Friday, August 25, 2017

Monstress Vol II The Blood Written by Marjorie Liu Art by Sana Takeda

Monstress Vol II The Blood
Written by Marjorie Liu
Art by Sana Takeda

So in March of this year I reviewed a fantasy graphic novel named Monstress (you can see the link at the bottom of this review), that was originally published in 2016. I enjoyed it. This year with the release of the 2nd volume, the series returns to this review series. Before I look at this volume specifically, let me explain a bit about the world itself for new reads.

This is a techno-magic steampunk world where several different societies used to exist in balance with each other until a generation ago. The humans, united into a single Federation (called the Federation of Man) has come under the domination of a single religious order: the Cumaea. The Cumaea is a woman-only organization of magic users united in the worship of their founder; over time they have become a pack of fascists seeking to enslave or wipe out the other two societies. The other large society is that of the Arcanics, the Arcanics are the products of crossbreeding between humans and immortal humanoids with animal features called Ancients. Some Arcanics are incredibly inhuman, ranging from those who look like humanoid sharks or tigers to those who don't really have any human traits. Other Arcancis display traits that are a mix of human and animal, being humans with fox ears and tails for example. Lastly there are Arcanics who look entirely human with their inherited traits not being present to the naked eye. If I can be excused from showing off my education, Arcanics are ridiculously phenotypically diverse while remaining genetically related and have retained an ability to interbreed with humans (Note from the biologist editor: HOW!? *editor has a seizure*{If I had to guess, the secret would lie in the fact that their origins are as crossbreeds between humans and magical beings, so they would have a shared genetic link in their human ancestors and… magic}). The Arcancis are divided into a number of societies with two being dominant: the court of the Dawn and the court of the Dusk. Both Dawn and Dusk were locked in competition with each other until the Cumaea rudely interrupted by leading the Federation of Man in a genocidal war against all Arcanics. The last major group are the cats, who exist mainly in Arcanic society as far as I can tell but do have their own homeland. They seem mostly divided into two groups, the poets and the... Nekomancers, who are really just necromancers in that they have the power to call forth the dead and get knowledge and information from said ghosts.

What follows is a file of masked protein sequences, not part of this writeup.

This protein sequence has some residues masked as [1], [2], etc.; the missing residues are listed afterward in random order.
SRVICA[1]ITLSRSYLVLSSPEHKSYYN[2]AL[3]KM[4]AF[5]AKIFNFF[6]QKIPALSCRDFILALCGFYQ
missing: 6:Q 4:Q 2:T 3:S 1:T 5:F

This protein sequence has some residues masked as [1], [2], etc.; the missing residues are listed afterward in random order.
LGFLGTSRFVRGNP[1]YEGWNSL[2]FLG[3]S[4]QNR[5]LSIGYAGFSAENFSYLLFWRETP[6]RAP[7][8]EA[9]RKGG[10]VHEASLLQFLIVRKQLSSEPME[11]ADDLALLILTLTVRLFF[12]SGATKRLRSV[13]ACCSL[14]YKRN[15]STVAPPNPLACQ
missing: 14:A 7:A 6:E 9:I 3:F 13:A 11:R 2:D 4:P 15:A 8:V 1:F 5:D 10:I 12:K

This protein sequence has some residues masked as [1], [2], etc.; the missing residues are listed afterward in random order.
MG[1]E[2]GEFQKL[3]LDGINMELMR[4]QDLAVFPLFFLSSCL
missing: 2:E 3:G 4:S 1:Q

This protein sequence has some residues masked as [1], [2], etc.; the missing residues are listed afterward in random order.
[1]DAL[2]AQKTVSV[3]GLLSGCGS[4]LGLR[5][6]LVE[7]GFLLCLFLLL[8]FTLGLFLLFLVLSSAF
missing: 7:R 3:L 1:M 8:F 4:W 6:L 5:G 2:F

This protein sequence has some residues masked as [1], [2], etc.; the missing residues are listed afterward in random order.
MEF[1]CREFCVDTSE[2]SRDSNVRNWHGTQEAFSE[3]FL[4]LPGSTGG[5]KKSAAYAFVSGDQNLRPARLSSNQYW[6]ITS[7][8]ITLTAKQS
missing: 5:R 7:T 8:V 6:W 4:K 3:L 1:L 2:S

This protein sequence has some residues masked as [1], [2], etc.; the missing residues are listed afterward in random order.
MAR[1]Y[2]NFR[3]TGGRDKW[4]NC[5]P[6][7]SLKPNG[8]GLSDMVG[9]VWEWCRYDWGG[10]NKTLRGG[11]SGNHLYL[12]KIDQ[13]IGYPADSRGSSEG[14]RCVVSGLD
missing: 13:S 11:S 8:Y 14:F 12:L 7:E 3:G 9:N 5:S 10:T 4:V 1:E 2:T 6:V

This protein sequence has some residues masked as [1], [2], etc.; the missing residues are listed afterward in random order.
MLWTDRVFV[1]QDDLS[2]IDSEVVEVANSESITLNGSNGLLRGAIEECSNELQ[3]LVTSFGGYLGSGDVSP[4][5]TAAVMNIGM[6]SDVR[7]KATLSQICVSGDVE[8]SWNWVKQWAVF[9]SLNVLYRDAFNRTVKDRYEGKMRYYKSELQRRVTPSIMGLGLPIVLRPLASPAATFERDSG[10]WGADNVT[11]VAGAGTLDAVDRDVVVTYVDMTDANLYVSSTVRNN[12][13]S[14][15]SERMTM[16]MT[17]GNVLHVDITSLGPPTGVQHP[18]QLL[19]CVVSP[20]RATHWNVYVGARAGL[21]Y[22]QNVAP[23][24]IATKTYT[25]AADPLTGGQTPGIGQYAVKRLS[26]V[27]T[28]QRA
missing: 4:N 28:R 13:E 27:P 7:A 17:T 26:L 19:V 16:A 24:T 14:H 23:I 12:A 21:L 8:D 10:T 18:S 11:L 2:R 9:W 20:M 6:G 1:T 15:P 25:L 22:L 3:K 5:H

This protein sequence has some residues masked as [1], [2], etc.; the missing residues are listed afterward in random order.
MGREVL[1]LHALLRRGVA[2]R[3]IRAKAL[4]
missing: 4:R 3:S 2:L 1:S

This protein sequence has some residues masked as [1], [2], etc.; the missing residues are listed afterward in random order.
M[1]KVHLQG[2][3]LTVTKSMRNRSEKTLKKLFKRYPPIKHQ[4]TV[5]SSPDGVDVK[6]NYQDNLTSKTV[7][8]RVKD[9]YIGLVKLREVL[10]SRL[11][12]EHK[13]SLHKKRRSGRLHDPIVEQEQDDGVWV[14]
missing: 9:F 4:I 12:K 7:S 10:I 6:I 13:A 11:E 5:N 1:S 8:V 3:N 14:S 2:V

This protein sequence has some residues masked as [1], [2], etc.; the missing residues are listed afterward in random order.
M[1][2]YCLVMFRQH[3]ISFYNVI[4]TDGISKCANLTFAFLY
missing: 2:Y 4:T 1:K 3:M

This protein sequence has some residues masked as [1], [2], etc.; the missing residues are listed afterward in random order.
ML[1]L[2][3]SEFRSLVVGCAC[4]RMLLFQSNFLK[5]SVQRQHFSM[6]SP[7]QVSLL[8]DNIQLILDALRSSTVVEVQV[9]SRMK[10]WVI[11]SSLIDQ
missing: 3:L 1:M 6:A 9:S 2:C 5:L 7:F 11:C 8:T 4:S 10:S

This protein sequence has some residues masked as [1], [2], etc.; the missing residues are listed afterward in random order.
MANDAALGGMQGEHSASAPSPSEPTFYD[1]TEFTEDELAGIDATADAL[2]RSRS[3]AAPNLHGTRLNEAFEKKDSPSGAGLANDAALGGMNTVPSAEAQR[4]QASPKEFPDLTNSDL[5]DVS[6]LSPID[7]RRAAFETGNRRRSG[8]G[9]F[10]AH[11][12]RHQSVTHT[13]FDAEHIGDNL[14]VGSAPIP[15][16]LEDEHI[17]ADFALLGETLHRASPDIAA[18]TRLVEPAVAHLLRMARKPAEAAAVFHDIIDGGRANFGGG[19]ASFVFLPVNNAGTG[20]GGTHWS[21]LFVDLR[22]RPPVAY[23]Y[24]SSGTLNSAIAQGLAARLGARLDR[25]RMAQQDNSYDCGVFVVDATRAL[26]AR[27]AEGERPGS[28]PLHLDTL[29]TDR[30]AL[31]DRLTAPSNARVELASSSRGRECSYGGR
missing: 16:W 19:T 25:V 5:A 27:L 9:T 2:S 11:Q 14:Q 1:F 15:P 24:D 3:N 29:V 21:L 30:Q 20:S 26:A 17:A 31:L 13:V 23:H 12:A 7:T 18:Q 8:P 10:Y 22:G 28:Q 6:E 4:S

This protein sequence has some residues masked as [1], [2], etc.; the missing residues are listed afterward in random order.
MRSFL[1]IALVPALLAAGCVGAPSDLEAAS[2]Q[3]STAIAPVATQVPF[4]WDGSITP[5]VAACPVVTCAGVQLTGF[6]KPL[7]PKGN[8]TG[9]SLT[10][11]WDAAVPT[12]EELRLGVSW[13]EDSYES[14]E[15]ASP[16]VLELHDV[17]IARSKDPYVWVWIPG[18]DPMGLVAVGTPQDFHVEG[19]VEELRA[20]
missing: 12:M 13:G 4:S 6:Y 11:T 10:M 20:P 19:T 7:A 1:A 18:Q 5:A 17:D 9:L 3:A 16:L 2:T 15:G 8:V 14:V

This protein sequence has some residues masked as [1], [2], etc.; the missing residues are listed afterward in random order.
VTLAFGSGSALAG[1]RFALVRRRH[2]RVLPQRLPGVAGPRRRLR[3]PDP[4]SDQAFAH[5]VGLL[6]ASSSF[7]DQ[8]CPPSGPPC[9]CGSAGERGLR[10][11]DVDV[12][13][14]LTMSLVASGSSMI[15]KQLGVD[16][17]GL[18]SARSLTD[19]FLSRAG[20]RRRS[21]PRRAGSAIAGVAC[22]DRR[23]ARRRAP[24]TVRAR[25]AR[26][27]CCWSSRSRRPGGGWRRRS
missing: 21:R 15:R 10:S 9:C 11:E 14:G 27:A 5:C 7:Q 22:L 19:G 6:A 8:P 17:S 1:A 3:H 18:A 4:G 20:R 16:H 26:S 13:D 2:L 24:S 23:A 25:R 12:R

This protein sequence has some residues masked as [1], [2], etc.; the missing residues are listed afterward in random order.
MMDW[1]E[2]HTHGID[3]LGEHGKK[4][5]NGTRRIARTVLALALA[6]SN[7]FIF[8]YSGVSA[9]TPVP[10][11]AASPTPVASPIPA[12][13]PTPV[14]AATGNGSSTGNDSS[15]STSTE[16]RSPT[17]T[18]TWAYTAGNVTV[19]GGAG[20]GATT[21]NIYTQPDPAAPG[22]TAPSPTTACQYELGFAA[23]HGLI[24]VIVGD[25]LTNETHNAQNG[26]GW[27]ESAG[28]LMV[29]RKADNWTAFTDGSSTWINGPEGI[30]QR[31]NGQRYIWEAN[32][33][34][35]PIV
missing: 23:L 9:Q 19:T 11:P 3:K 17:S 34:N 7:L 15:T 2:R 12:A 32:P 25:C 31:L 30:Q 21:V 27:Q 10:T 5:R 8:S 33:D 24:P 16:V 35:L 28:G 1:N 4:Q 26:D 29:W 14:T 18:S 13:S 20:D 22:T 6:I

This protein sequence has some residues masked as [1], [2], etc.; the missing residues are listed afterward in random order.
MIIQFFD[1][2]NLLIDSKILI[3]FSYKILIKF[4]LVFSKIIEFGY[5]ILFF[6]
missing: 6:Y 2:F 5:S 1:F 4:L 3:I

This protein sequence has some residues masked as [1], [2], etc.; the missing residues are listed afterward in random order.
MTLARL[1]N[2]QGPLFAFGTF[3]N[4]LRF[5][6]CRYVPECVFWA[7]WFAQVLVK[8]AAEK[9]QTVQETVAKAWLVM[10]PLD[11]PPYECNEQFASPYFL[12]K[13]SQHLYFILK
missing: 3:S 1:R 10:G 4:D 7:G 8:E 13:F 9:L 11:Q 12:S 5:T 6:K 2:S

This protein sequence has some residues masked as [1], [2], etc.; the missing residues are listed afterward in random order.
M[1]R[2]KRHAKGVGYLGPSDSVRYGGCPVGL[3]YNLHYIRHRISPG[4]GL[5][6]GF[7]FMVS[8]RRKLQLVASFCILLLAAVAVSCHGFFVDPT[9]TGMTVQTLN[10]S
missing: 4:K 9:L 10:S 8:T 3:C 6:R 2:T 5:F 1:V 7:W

The series focuses on Maika Halfwolf, a young woman with a dangerous entity, that may or may not be some type of elder god, sleeping inside of her. She is searching for answers: what is this thing inside of her; where did it come from; what does her mother have to do with all of this; why on earth would anyone think that grabbing a being older than the world that feeds on life itself and sticking it inside of a small girl was remotely close to a good idea!?! Seriously, I am at loss to figure out just what combination of narcotics, booze, and suicidal mania was needed for anyone to think this was good idea! Maika, having to deal with this thing up close and personal, shares some of my confusion and is left wondering if her mother saw her as a child or a weapon. So on top of her questions, she also has to answer a question I really wish no child would ever have to ask: did her Mother actually love or even care about her at all? Digging through her death and the people around at the time hasn't really yielded any workable answers. She knows how this all ended, but she has no idea what led her Mother to do what she did or why. So Maika decides what she needs to do is work backwards. Maika Halfwolf whether she likes it or not is going to have follow her Mother's footsteps which means that our heroine is going to go forth to the sea.